In 2010, Universal Studios attempted to breathe new life into its very own classic monster flick by remaking The Wolf Man — one of the few horror franchises within the Universal globe that hadn’t already been ruined by talent-less filmmakers bearing names such as Stephen Sommers, though the character of the man-wolf had previously played a part in that god-awful Van Helsing movie. Despite returning to the application of actual genuine bona fide make-up instead of CGI — an indispensable ingredient used in the original film and its follow-up features — 2010’s The Wolf Man nevertheless relied on shoddy computer effects to alienate its viewers.
A poor script and some diabolical overacting on behalf of some the film’s stars didn’t help matters much. Worse still, the film was a box office failure — drowning any hopes the studio had of making a sequel, but leaving the door open for something else entirely. And, with the advent of Universal’s direct-to-video cheesefest Werewolf: The Beast Among Us, we have achieved just that: something else entirely.
The story plays out as if studio executives handed a couple hundred bucks each to several hard-up low-rent writers and interns hungry for fame and said, “Look, just take whatever you want from every other film you may have seen and throw it in here” — which is clearly evident when the leader of a pack of wandering werewolf hunters offers to catch and kill a vicious shape-shifting beastie and almost repeats Robert Shaw’s dialogue from Jaws verbatim. Further confirmation can be seen as the story completely fails to utilize any sort of imagination whatsoever, incorporating one type-cast character and situation after another into one genuinely stupid movie that goes as far as to bring in vampires to try to keep things interesting. Ugh.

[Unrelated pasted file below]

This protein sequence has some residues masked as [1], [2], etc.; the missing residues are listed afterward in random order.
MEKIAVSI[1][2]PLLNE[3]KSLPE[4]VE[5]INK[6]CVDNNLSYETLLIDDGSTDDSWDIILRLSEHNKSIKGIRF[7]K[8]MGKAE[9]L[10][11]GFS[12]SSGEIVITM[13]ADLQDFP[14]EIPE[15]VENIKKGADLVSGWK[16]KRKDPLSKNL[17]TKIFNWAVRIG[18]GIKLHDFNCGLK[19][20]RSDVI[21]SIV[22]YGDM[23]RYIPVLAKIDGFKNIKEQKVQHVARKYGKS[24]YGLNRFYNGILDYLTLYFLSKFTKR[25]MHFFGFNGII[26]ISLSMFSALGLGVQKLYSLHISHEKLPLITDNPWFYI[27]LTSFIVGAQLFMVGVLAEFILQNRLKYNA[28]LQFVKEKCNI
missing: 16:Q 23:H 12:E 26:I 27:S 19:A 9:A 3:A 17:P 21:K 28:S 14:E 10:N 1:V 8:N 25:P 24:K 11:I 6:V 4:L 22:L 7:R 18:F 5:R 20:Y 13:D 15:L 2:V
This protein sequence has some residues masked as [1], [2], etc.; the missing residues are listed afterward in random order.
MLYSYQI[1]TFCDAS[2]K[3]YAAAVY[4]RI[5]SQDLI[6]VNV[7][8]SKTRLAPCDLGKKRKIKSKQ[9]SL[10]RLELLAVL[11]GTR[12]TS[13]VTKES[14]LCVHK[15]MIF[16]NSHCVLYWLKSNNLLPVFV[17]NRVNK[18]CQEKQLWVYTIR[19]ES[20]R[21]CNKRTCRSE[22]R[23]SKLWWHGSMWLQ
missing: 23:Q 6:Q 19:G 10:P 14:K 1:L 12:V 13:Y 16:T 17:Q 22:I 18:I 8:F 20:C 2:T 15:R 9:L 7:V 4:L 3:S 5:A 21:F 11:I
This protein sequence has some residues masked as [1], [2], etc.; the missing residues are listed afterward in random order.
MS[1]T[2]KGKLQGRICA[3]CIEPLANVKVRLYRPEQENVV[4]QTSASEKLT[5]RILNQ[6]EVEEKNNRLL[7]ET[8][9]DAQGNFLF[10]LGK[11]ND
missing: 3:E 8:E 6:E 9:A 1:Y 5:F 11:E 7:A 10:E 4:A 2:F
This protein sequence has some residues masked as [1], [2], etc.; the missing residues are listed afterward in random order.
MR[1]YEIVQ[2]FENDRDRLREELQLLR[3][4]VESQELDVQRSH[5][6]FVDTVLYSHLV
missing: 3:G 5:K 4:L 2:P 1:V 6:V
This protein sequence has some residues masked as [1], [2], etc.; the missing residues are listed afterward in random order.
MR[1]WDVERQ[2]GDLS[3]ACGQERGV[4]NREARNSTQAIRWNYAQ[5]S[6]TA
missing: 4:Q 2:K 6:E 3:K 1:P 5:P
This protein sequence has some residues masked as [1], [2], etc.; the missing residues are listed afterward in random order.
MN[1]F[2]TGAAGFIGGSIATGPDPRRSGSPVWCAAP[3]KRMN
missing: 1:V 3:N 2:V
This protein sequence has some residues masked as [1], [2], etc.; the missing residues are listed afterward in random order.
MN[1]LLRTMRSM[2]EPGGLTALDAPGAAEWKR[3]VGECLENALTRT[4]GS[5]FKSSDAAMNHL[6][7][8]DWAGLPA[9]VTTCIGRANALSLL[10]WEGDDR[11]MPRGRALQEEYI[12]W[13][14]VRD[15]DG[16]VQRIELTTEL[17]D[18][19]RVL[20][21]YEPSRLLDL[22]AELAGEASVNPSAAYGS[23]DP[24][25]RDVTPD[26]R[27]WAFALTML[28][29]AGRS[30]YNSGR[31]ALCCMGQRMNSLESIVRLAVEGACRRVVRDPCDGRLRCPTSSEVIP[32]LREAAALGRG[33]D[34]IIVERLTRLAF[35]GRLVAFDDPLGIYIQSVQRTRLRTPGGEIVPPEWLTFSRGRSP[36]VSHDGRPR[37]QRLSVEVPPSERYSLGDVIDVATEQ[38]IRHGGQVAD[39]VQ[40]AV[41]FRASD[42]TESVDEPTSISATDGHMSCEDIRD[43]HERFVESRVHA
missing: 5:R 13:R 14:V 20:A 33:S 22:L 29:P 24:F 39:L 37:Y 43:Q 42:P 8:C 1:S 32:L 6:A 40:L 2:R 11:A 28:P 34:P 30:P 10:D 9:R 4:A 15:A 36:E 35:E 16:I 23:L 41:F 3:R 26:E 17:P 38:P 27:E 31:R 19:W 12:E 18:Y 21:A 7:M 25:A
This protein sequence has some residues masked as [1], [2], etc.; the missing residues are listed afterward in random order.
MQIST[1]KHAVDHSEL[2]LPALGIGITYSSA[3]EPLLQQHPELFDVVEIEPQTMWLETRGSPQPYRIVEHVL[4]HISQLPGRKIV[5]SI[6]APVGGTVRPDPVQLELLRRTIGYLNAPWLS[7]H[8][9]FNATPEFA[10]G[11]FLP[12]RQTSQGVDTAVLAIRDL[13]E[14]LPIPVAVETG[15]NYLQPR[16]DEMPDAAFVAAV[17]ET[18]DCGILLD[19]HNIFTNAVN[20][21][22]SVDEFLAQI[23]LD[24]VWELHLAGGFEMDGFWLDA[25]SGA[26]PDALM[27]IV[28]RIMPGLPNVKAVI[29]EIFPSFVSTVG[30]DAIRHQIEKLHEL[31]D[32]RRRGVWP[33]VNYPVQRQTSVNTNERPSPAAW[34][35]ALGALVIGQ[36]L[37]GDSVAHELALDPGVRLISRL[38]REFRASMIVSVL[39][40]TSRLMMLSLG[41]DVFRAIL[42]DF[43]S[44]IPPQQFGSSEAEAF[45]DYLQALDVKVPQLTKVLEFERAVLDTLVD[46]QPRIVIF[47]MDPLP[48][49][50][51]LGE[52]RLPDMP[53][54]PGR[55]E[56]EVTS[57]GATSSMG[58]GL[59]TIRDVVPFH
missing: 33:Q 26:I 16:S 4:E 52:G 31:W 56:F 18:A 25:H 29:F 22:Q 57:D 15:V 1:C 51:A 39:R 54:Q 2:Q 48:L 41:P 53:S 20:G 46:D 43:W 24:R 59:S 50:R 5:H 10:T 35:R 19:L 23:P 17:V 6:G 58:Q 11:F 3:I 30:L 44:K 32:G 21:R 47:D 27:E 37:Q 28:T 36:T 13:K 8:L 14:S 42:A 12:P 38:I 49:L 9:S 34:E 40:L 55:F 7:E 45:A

Oh, and the special effects are far worse than anything 2010’s The Wolf Man could dream up. And, instead of overacting courtesy of the likes of Benicio del Toro or Anthony Hopkins, we are treated to grand displays of bad acting by Ed Quinn, Steven Bauer (who disappears early in the film), Nia Peebles, and an extremely hammy Adam Croasdell. Also showing up for an easy paycheck is the once-respected performer, Stephen Rea — who inhabits a minor part as a physician who routinely dispatches of werewolf victims for fear they’ll turn into wurdulaks. What he should have done was dispatch any characters whose accents didn’t fit in with the Eastern European old-world setting and look — in which case, Werewolf: The Beast Among Us would have been one extremely short movie.
Sadly, ’twas not the case here.
Universal brings us this idiotic title in a surprisingly stunning High-Def presentation that shows off the shot-on-digital flick quite well. Colors are strong (though a bit muted — deliberately — in many instances), detail is very fine, and contrast is well-balanced. Accompanying the movie is a DTS-HD Master Audio 5.1 soundtrack that delivers during the film’s more “intense” sequences, but which remains somewhat bland during others. Of course, the whole damn movie is bland, so I really don’t care overall.
In terms of special features, the Blu-ray/DVD/UltraViolet combo pack of Werewolf: The Beast Among Us includes several behind-the-scenes/making-of featurettes (which won’t do a thing for you, I’m fairly certain), a couple of deleted scenes, and a rather lively audio commentary by director/co-writer Louis Morneau and producer Mike Elliott — who seem proud of their low-budget abomination. Interestingly enough, this direct-to-video feature is included here in both unrated and R-rated versions — which is quite silly when you think about it. If only they had included a third cut of the film wherein it was actually tolerable, eh?
In short, Werewolf: The Beast Among Us is bad. Really terribly bad. It’s also quite funny: not in the usual so-bad-it’s-good sense we’re all used to, but because Universal tried so hard to not have another Wolf Man remake on their hands, only to wind up with something far worse instead.